In vitro fertilization is likely more threatening to unborn life than abortion. The pro-life movement needs to recognize this reality and form a coherent post-Roe strategy for addressing both abortion and life-negating reproductive technologies.
From the whimsical to the obscure to the most dry-as-dust earnestness, reference books represent our impulse—perhaps our need—to organize the world around us, and even the worlds inside our heads, into some form of order and sharper understanding.
Matthew Continetti’s new book offers an authoritative account of the complex interplay between conservative ideas, politics, and policy over the past century. His telling of conservative history suggests that if we want to know the movement’s future, we should first look to its past.
Administrative rules don’t require broad consensus, so they don’t enjoy the benefits of a diverse group’s deliberations. Instead, they reflect the will of the president or administrators. It falls to the Supreme Court to defend Congress’s authority to legislate against the encroachment of the administrative state. Thankfully, the Supreme Court recently did just this in West Virginia v. Environmental Protection Agency.
Though often unconventional and concerned with ideas outside the mainstream of contemporary political conversations, Michael Oakeshott’s reflections on politics and human conduct continue to provide a profound and humane source of inspiration for western liberalism. In an age in which freedom and individuality are increasingly under threat, his vision of a flourishing human life—discovering and developing individual character in the midst of traditional practices—remains more relevant and necessary than ever.
Perhaps maturity requires moderating our admiration for the intellectuals, the clerks, and the clever types. Surely a person of good judgment, stolid character, and immoveable rectitude is every bit as praiseworthy as the inventive and the quick—and in political and social life far more important.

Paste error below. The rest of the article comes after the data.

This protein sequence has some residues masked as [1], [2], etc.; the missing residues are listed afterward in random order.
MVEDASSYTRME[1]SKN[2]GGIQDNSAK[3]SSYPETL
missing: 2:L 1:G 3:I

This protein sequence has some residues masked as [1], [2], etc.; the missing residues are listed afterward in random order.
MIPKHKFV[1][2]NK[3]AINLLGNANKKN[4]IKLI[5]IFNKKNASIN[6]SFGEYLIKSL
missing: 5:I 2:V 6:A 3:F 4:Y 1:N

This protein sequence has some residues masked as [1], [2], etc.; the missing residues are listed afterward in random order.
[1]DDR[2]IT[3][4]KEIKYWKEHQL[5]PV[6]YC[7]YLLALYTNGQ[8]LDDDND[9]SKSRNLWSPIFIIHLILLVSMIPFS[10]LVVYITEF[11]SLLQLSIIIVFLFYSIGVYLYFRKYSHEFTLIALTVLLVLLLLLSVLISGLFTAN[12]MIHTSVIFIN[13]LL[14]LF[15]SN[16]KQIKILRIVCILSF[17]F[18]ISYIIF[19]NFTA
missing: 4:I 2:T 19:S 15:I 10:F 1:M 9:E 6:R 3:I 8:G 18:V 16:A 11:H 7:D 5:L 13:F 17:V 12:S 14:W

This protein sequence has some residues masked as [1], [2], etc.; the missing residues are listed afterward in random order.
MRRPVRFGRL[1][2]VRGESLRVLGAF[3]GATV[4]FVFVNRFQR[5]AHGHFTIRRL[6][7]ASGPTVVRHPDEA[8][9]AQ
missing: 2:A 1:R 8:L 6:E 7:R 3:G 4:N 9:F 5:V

The prevailing zeitgeist of American medical education is an almost complete and unthinking acceptance of a “woke” mentality. The demonstrations at academic medical centers and medical schools throughout the United States following George Floyd’s killing led to widespread declarations of the need to purge “systemic racism” from American medicine and to adopt “antiracism” as a dominant aspect of the medical ethos.
Genuine cases of conflict between maternal and fetal health raise difficult moral questions, but a necessary starting point is to affirm both that physicians must honor their commitment to the mother’s health and that the law’s just protection of unborn human life should not interfere with that responsibility.
In Carson v. Makin, the Supreme Court held that Maine’s exclusion of faith-based schools from a tuition assistance program for students in rural districts violated the Free Exercise Clause. The case, which is in many ways the culmination of a battle for equal treatment of faith-based schools spanning more than a century and a half, has significant implications for education policy.
Articulating and responding to common misconceptions concerning the ethics of abortion will help to clarify and advance the debate, moving past misleading slogans to engage in a forthright and respectful public dialogue in the wake of Dobbs, and seeking to build a genuine culture of life that supports the needs of both women and children.
The right to the pursuit of happiness is coherent only in the full theological context of the Declaration of Independence.